What are the elements of continuity and of innovation compared to the past?
In the light of careful studies on the development of the pallium in the course of centuries, one can say that the long pallium crossed over the left shoulder was no longer worn in the West starting from teh ninth century. In fact, the painting at the Sacro Speco [Benedictine monastery] in Subiaco, which goes back to 1219, showing Pope Innocent II with that kind of pallium, appears to be a conscious 'archaicism'.

In this light, the use of the new pallium would satisfy two demands: first of all, that of underscoring better the continuous development of this liturgical vestment over the course of more than 12 centuries; and in the second pratical reason is that the style of the pallium used by Benedict XVI since the start of his Pontificate has entailed a number of bothersome problems.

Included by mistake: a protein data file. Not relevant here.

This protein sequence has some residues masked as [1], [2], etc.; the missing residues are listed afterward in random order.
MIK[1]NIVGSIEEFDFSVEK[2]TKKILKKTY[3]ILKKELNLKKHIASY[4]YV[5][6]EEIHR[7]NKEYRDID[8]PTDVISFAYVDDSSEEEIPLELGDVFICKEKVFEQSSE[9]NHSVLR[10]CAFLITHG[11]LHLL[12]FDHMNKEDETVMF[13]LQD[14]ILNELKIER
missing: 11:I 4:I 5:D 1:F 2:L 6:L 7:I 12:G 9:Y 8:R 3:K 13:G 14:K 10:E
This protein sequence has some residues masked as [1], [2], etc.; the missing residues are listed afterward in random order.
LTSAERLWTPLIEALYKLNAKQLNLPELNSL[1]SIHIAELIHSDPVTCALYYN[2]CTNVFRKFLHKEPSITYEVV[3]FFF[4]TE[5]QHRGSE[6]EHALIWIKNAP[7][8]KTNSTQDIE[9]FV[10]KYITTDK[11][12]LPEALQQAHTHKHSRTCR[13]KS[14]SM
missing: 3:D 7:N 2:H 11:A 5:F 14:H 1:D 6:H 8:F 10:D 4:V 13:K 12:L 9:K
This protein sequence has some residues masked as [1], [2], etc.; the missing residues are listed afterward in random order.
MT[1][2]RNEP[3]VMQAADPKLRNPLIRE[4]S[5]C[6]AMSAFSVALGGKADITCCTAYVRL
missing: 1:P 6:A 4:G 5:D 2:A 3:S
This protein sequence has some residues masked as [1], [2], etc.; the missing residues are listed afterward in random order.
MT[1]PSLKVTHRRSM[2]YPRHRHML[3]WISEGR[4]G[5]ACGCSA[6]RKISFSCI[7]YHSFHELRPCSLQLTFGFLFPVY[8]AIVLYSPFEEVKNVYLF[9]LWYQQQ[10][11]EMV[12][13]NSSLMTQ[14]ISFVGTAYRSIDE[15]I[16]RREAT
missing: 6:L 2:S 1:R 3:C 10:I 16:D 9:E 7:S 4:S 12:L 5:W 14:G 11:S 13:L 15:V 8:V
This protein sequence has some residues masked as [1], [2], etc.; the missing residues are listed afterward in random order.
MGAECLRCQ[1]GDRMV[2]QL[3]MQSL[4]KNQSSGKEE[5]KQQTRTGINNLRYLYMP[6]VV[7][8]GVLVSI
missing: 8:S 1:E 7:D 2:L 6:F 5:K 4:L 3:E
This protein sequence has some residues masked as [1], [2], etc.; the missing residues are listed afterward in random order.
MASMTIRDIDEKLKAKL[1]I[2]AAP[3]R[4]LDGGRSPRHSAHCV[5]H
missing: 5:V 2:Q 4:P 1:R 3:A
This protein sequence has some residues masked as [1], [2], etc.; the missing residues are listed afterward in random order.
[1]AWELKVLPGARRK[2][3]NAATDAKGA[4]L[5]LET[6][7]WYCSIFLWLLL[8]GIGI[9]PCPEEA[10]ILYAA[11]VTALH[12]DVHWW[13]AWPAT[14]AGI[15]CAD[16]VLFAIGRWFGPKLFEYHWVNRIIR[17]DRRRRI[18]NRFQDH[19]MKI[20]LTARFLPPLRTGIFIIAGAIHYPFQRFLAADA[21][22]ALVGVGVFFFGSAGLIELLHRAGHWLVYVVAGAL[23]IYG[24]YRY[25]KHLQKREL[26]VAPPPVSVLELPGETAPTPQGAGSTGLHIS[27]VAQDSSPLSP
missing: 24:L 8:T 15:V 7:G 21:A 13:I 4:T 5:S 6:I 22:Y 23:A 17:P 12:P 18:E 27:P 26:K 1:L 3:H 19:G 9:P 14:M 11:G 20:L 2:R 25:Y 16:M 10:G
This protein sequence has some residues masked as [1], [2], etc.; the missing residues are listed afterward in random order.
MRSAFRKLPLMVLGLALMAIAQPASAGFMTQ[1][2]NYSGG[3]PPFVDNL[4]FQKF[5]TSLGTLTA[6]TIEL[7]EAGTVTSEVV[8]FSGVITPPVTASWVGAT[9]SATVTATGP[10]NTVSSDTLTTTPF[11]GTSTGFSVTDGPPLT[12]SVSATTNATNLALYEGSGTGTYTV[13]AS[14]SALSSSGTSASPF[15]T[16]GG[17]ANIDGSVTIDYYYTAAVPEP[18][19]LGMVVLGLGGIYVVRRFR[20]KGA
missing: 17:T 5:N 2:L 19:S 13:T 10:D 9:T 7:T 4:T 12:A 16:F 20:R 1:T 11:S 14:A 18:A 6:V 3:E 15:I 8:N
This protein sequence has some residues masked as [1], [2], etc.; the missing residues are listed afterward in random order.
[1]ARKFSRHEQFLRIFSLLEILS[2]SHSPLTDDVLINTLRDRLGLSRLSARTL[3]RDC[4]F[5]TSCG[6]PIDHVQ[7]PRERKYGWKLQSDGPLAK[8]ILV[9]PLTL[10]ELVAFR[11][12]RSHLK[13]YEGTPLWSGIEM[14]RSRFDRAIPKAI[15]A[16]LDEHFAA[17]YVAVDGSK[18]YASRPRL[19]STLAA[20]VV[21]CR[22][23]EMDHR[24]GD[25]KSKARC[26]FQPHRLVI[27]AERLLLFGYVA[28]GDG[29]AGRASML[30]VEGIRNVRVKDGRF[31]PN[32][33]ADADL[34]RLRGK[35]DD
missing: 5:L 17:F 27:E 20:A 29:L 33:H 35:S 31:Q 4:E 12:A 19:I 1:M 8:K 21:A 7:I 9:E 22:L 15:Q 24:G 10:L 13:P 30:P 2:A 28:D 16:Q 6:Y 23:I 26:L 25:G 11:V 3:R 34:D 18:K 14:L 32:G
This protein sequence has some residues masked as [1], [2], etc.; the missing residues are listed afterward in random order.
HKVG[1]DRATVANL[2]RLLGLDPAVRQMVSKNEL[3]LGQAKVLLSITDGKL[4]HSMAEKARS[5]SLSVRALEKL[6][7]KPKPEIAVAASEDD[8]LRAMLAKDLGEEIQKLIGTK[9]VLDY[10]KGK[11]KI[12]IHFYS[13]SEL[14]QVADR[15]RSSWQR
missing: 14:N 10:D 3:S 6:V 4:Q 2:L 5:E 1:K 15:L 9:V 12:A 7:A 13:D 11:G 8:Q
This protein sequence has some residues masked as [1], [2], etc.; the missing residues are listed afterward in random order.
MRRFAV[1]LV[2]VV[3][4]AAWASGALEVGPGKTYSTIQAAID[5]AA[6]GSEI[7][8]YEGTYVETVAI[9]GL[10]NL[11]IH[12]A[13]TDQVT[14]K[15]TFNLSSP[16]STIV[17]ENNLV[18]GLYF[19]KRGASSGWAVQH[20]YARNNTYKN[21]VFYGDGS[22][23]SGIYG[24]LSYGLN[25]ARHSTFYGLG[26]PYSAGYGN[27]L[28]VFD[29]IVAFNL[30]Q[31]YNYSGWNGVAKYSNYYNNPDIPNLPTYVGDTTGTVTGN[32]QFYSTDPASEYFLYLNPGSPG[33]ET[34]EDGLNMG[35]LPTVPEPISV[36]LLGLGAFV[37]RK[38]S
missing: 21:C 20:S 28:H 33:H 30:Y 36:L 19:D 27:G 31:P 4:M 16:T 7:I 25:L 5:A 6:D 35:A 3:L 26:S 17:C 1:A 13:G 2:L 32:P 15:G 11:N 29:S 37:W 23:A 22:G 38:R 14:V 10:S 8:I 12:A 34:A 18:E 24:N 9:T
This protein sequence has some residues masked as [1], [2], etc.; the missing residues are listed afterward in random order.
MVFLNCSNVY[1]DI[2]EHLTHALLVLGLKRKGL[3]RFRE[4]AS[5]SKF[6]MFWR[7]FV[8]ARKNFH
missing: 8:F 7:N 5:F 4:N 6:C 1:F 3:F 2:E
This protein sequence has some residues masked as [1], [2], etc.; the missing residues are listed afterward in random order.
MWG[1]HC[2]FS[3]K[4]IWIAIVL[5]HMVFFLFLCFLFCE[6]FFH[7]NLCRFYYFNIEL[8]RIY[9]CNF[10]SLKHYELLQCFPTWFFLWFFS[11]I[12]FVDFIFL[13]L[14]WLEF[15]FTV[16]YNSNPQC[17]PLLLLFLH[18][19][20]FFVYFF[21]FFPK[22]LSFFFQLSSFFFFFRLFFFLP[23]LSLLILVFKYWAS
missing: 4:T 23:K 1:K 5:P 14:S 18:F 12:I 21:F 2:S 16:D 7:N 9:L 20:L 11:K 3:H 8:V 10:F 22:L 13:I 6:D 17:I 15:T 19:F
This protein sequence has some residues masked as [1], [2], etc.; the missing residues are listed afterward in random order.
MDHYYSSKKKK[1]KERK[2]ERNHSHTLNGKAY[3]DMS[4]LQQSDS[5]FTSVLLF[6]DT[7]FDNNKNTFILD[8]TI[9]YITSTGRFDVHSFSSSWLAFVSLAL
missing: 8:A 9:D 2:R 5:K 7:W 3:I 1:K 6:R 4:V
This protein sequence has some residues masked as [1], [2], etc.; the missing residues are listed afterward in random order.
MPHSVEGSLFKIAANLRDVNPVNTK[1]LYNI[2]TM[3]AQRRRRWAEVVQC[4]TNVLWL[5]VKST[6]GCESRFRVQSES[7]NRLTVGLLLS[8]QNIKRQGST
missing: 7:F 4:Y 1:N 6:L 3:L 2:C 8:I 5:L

Will there still be a difference betwen the papal pallium and that which he imposes on the metropolitan archbishops?
Yes. What Benedict XVI will use starting June 29 will be the form of the pallium used up to the time of John Paul II, although it will be wider and longer, and with red crosses rather than black. The difference in form between the Pope's pallium and that of the archbishops highlights the difference in the jurisdiction that the pallium represents.

For some months, the Pope has also been using a different pastoral staff. What were the reasons for the change?
The golden staff in the form of a Greek cross - which belonged to Pius IX and was used for the first time by Benedict XVI last Palm Sunday - is the one now used by the Pope, who decided to replace the silver staff topped by a crucifix that had been first used by Paul VI and then by John Paul I, John Paul II and Benedict XVI himself.

The choice was not simply a question of using something from the past, but a sign of development in continuity, being rooted in tradition that allows proceeding along the historical path in an orderly manner.